Danger is mounting in Asia
Friday, February 15, 2013 – As US President Barack Obama ponders his second-term foreign policy, he faces jihadists spreading across North Africa, Syria dissolving into chaos, Israelis and Palestinians further apart than ever, Iraq trending toward civil war, Afghanistan mired in corruption and Iran relentlessly accelerating its nuclear program.
That may turn out to be the easy stuff. In Asia, things could get really scary. Since he entered the White House, Obama has wanted to shift attention and resources to the Pacific. The biggest opportunities are there: economic growth, innovation, potential for cross-border investment and trade. That the 21st century will be a Pacific century has become a cliché.
The cliché may still prove out. But rather suddenly, the region of economic miracles has become a zone of frightening confrontation. The North Koreans are turning out videos depicting New York in flames. Chinese warships have fixed their weapon-targeting radar on a Japanese ship and helicopter. Quarrels have intensified between South Korea and Japan, North Korea and South Korea, China and the Philippines, India and China. Taiwan is always a possible flash point. Any one of these could drag the United States in.
The scariest development may be in North Korea, the world’s only hereditary prison camp, where the young leader — the third-generation Kim — seems determined to expand and improve his nuclear arsenal until he becomes a genuine threat not only to South Korea and Japan but to the US as well. Chinese officials are said to be alarmed by his intransigence but unwilling to try to rein him in, fearing even more the instability that might result.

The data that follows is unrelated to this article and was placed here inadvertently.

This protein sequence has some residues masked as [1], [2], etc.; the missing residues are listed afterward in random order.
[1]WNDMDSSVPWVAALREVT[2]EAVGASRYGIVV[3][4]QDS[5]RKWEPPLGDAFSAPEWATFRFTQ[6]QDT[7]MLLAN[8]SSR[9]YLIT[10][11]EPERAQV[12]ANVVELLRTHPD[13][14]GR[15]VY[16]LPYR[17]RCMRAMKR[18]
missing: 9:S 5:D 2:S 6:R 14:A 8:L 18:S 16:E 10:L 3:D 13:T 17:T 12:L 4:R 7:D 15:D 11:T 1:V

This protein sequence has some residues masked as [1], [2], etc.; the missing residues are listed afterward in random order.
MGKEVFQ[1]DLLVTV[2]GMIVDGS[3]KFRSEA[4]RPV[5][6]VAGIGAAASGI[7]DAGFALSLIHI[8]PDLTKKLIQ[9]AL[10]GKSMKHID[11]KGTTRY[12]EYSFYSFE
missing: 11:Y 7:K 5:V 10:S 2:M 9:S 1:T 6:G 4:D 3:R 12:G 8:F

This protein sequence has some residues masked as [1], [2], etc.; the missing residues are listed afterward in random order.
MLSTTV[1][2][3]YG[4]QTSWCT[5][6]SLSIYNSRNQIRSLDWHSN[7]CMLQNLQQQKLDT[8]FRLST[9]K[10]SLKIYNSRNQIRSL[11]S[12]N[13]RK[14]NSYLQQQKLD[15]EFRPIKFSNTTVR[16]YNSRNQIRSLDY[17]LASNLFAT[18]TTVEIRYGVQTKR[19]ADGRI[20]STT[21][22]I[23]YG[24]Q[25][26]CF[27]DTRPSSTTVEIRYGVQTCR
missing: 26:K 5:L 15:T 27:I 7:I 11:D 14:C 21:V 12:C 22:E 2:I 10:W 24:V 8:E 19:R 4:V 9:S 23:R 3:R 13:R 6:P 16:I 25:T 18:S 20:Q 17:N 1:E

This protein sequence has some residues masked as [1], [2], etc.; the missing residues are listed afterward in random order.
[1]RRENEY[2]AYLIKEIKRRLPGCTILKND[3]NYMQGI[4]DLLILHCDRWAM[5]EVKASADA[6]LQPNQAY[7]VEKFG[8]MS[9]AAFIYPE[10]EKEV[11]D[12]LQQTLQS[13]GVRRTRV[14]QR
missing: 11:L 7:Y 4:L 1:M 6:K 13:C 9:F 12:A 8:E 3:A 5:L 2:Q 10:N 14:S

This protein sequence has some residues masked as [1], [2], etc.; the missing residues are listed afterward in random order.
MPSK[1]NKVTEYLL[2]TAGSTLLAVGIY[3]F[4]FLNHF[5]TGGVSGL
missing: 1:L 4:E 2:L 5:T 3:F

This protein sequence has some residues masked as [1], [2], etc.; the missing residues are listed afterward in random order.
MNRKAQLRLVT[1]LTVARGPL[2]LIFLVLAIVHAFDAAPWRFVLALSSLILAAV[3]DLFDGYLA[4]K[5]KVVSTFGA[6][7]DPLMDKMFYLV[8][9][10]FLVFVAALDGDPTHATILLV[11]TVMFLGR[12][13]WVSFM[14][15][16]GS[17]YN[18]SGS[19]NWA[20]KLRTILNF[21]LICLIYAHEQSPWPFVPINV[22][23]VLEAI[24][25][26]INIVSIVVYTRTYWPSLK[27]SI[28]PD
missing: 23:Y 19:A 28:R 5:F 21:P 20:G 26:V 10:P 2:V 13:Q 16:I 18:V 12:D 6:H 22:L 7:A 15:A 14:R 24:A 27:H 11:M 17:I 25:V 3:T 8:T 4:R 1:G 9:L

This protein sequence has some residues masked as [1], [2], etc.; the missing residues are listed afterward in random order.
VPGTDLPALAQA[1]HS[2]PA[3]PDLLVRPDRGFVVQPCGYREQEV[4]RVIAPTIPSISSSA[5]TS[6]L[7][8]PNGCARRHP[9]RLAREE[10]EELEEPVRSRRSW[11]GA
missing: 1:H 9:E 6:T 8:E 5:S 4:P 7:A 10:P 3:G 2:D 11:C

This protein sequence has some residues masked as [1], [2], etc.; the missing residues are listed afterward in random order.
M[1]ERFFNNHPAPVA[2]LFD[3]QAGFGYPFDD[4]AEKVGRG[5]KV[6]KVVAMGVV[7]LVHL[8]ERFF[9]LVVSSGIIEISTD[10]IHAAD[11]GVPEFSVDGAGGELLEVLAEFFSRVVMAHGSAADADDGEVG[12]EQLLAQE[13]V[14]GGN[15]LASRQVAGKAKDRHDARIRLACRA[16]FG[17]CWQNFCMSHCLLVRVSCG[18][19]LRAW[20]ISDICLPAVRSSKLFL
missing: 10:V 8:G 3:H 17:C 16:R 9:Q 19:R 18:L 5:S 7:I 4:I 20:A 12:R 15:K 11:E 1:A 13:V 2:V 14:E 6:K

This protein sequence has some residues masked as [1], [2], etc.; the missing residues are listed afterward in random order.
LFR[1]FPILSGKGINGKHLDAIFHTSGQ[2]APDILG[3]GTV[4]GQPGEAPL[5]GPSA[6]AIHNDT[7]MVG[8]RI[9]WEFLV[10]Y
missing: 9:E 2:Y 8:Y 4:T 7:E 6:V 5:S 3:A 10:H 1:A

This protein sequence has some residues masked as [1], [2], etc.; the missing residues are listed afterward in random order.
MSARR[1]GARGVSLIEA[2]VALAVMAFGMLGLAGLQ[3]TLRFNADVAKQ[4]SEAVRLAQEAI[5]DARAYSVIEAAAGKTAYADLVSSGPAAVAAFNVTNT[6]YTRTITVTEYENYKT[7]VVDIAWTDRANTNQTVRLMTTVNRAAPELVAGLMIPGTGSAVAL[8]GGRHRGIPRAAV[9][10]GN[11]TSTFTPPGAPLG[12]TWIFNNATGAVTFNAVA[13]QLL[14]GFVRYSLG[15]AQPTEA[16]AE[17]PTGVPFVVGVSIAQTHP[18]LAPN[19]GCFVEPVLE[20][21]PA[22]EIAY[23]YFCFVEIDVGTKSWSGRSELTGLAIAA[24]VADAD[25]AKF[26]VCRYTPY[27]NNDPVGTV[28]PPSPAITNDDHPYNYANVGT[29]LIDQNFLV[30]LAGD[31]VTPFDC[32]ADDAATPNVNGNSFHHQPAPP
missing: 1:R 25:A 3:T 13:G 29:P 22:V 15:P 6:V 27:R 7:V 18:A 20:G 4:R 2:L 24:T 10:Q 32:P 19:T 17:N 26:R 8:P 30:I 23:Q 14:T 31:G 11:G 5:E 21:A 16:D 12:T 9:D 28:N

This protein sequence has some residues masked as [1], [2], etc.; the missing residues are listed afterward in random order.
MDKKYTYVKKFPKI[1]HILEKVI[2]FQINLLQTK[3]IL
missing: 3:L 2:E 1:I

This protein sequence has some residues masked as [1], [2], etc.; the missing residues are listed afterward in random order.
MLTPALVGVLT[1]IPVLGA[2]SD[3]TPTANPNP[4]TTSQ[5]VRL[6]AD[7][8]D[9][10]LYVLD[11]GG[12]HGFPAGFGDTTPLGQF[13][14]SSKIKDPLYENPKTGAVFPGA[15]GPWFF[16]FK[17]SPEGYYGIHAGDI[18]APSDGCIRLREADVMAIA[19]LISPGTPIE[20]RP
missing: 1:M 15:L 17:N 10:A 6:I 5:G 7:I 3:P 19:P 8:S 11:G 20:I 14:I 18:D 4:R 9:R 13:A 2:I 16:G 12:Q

Obama in his first term adopted a reasonable policy of ignoring North Korea as much as possible, while making clear that he would reciprocate if it became more accommodating. Kim Jong Un, who is thought to be in his late 20s, could find ways to make that stance untenable. If all this seems decidedly last century, maybe it’s because new leaders in every key country are second- or third-generation, bearing the burdens of their past. Japanese Prime Minister Shinzo Abe is the grandson of a leader of Imperial Japan — including in occupied China — who remade himself as a pro-American prime minister after World War II. South Korea’s president-elect, Park Geun Hye, is the daughter of a long time president; her mother was killed by a devotee of North Korea. (The bullet was intended for her father, who was later assassinated by his intelligence chief.)
Xi Jinping, China’s new president, is the son of a revolutionary colleague of Mao Zedong who helped battle the Japanese during World War II. North Korea’s Kim Jong Un is the grandson of Kim Il Sung, who according to North Korean mythology fought the Japanese in the 1930s and 1940s and the Americans and South Koreans in the 1950s. It’s intriguing to speculate on the ghostly whisperings these leaders may hear. It may be more useful, though, to focus on the national weaknesses that may propel them to act. North Korea is a failed and hungry state for which blackmail and bluster have long been the only survival strategy.
All of this makes the region hungry for US presence and leadership, which Obama understood with his first-term promise of a “pivot” to Asia. Regional leaders hope he can make good on that promise in a second term but wonder whether US policy, too, will be shaped by political weakness. They notice when the US Navy announces that it is, again, reducing its planned number of ships or US Defence Secretary Leon Panetta orders an aircraft carrier kept in port because of budgetary constraints. They wonder who will inherit the Asia focus of former Secretary of State Hillary Rodham Clinton and departing Assistant Secretary Kurt Campbell. They see the dangers, from Mali to Kandahar that pulls Obama’s attention.(Fred Hiatt)